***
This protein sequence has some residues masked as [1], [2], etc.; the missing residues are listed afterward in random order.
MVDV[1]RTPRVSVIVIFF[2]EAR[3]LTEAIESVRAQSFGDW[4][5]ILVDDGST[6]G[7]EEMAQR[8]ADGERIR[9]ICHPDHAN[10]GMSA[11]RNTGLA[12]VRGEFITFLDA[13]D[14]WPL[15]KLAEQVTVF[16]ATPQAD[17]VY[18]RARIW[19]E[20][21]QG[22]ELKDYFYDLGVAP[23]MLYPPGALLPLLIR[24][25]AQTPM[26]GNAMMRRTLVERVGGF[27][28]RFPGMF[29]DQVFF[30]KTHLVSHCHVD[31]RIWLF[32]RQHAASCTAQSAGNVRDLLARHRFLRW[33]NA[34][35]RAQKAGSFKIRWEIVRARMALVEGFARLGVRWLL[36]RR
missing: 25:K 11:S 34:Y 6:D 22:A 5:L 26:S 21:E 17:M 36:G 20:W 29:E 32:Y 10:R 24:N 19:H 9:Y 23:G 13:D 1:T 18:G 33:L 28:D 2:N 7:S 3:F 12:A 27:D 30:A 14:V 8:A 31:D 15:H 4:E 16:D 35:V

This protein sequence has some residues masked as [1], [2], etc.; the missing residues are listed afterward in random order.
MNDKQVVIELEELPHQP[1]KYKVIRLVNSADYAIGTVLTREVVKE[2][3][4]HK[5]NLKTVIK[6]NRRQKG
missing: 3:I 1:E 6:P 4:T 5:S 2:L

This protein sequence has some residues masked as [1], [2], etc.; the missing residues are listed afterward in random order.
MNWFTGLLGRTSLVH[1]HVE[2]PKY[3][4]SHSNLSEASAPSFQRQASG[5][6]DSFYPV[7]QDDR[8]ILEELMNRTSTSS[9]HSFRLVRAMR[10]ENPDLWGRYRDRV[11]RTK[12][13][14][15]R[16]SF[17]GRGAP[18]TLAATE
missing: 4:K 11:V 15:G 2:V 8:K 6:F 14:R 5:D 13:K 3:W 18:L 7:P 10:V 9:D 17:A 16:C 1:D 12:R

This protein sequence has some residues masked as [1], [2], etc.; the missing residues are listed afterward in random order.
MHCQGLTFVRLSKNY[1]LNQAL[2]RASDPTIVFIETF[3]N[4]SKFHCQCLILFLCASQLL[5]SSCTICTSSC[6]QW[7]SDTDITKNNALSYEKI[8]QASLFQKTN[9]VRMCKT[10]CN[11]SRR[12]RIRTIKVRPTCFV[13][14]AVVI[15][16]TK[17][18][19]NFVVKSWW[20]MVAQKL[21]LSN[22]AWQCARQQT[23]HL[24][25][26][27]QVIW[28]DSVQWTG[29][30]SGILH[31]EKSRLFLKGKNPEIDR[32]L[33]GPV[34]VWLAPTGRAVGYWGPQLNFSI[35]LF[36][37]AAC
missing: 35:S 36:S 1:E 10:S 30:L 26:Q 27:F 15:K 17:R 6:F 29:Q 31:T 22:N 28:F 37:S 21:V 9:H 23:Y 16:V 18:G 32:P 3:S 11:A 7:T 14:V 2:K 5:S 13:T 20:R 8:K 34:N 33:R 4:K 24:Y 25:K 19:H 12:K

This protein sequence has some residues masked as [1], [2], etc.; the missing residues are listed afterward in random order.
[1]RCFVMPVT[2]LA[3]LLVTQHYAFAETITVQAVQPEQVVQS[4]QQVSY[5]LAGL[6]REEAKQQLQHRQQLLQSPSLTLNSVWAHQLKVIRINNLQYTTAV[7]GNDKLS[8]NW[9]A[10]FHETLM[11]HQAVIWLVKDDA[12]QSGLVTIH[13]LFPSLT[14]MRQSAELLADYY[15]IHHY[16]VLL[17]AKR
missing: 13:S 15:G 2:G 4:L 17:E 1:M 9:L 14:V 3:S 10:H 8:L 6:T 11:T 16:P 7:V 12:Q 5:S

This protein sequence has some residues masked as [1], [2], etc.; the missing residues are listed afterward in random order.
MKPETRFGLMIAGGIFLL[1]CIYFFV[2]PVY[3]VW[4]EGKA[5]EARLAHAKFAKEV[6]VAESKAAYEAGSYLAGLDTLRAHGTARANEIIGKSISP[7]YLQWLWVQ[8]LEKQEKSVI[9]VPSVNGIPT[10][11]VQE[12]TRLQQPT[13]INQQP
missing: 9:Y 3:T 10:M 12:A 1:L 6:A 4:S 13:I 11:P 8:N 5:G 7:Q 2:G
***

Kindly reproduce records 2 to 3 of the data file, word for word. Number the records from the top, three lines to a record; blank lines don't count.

This protein sequence has some residues masked as [1], [2], etc.; the missing residues are listed afterward in random order.
MNDKQVVIELEELPHQP[1]KYKVIRLVNSADYAIGTVLTREVVKE[2][3][4]HK[5]NLKTVIK[6]NRRQKG
missing: 3:I 1:E 6:P 4:T 5:S 2:L

This protein sequence has some residues masked as [1], [2], etc.; the missing residues are listed afterward in random order.
MNWFTGLLGRTSLVH[1]HVE[2]PKY[3][4]SHSNLSEASAPSFQRQASG[5][6]DSFYPV[7]QDDR[8]ILEELMNRTSTSS[9]HSFRLVRAMR[10]ENPDLWGRYRDRV[11]RTK[12][13][14][15]R[16]SF[17]GRGAP[18]TLAATE
missing: 4:K 11:V 15:G 2:V 8:K 6:F 14:R 5:D 13:K 3:W 18:L 7:P 10:V 9:D 17:A 16:C 1:D 12:R